That said, I have seen several patients I didn’t expect to survive—let alone thrive—do both. But that’s not the same thing. These patients were badly injured, but not brain dead. Some were in a coma, but that’s not the same as brain death. As a brain surgeon, I can tell you unequivocally it’s not possible to foretell how well a badly injured brain will recover. I’ve been surprised by this more than a few times. People I expect to do well don’t, and people I expect won’t do well do. 

It’s a matter of pathophysiology—we can often see the injury on our tests, but not how that injury will play out functionally with the rest of the brain. It’s a matter of function. We can’t see physiology in action on a CT or MRI. Note: we can see physiology in action on a PET scan, but these are used more for research than clinical decision making and not widely available in most hospital settings.

That’s fundamentally different however from brain death. In brain death, we aren’t looking at physiology but function—or rather the lack thereof.

Here’s a truism. The best test of how somebody is doing neurologically (that is, how their brain is functioning) is not a CT scan, MRI, or EEG. The best test to see how somebody is doing neurologically is to observe how they actually behave. That’s right. Forego all the expensive state of the art tests and actually observe the patient.

Do they respond to their own name?

Are they moving their arms and legs? Either spontaneously or to stimulus (such as the prick of a needle to draw blood)?

Do they speak, or attempt to speak?

Do they open their eyes?

Do they gum the breathing tube with their mouths?

Do their pupils respond to light?

Do they move when the sedation is removed?

Do they attempt to breathe on their own when the ventilator is turned off?

If a patient does any of these things, their brain may still be badly injured but they aren’t brain dead. And if they aren’t brain dead, it is extraordinarily difficult to foretell how far somebody will progress along the road to recovery (though if the injury is severe enough to be asking these questions it is unlikely they will recover to be the exact person they were before the injury).

But this still doesn’t help us with brain death. A patient who does none of the things listed above is not necessarily brain dead. Indeed, most of the time such a patient is not brain dead, but in a coma. Coma is not brain death.

So how do we, as physicians, know when a patient is truly brain dead and not just comatose?

The definition of brain death is an irreversible cessation of all functions of the brain, including the brainstem (which houses the most primitive brain functions necessary to support life: heart rate, maintenance of blood pressure, and control of breathing). It must be noted that a patient determined to be brain dead is legally and clinically dead.

But, practically speaking, when is a person brain dead?

Angio Blood flow

Answering that question can be surprisingly difficult for the neurologically unsophisticated. It turns out there are, in fact, several ways in which to show brain death. The summation of these will provide unequivocal evidence of brain death. All of these have to do with function and not just physiology:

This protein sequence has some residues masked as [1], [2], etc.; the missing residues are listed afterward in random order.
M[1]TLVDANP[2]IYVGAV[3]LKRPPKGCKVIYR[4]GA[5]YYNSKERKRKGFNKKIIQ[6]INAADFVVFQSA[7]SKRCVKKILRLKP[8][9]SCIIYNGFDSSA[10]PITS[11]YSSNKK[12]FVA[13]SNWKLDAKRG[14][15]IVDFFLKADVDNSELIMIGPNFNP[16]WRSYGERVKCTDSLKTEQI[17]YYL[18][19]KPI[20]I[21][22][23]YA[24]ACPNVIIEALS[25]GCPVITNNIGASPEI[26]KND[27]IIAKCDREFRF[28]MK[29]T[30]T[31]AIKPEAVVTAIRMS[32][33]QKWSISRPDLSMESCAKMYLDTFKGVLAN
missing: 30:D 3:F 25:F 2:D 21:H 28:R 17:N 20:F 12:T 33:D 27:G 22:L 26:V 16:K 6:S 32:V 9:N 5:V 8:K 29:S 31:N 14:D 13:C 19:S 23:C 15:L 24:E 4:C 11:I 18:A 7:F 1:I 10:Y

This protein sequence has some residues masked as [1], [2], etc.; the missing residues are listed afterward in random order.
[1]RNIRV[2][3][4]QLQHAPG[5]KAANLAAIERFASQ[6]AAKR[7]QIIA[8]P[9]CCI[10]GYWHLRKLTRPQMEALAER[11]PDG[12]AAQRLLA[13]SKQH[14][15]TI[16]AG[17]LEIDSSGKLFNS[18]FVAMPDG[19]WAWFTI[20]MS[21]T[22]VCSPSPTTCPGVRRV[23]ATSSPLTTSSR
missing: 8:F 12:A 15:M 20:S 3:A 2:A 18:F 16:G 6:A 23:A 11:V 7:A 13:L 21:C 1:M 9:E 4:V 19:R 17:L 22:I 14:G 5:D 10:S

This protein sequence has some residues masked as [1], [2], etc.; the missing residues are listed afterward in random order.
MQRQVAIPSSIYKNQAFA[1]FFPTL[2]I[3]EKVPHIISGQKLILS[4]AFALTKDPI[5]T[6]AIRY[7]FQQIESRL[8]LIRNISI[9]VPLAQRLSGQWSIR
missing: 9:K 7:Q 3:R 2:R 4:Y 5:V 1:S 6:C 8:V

1. A cerebral angiogram that shows no blood flow to the brain. It is not possible for the brain to function in the absence of blood flow. This test is unequivocal.
  2. A CT of the brain with IV contrast that shows no blood flow to the brain. This test is unequivocal.
  3. An EEG that is flat line. The functions of the brain are transmitted via electrical pulses, which can be captured on EEG. In the absence of these pulses, there is no function and the brain is dead.
  4. The absence of all of these on exam: no pupillary light reflex; no movement or response of any sort to stimulation (such as grimacing or an increase in heart rate to a painful stimulus); no eye movement when the middle ear is stimulated with ice water (this is a severely uncomfortable stimulus in the living); no corneal response; no attempt at breathing when the ventilator is turned off (this is referred to as the apnea test).

For the apnea test to confirm brain death, the CO2 must rise above a certain threshold since, oddly, it is actually the level of CO2 and not the level of oxygen that stimulates breathing (this is why swimmers who hyperventilate and blow off CO2 may drown when the oxygen level falls before the CO2 level builds enough to force a breath; they pass out and drown when the rising CO2 causes them to inhale water).

Angio-no blood flow

In addition to the above, the patient must not be cold (hypothermia may simulate death), and there can be no sedating medications or paralytic drugs on board—a condition which is not always met in ICU patients who are frequently sedated and paralyzed to facilitate ventilation.

The law usually requires, and hospital policies usually demand, that two separate brain death exams be repeated six or more hours apart to confirm the results before they become official.

In my experience, and that of every neurologically sophisticated physician I have ever discussed this with, if the above conditions are confirmed, recovery is not possible and is never seen. So how then do we explain the all too common cases of so-called recovery from brain death?

That’s next time at Neurosurgery101—TheBlog.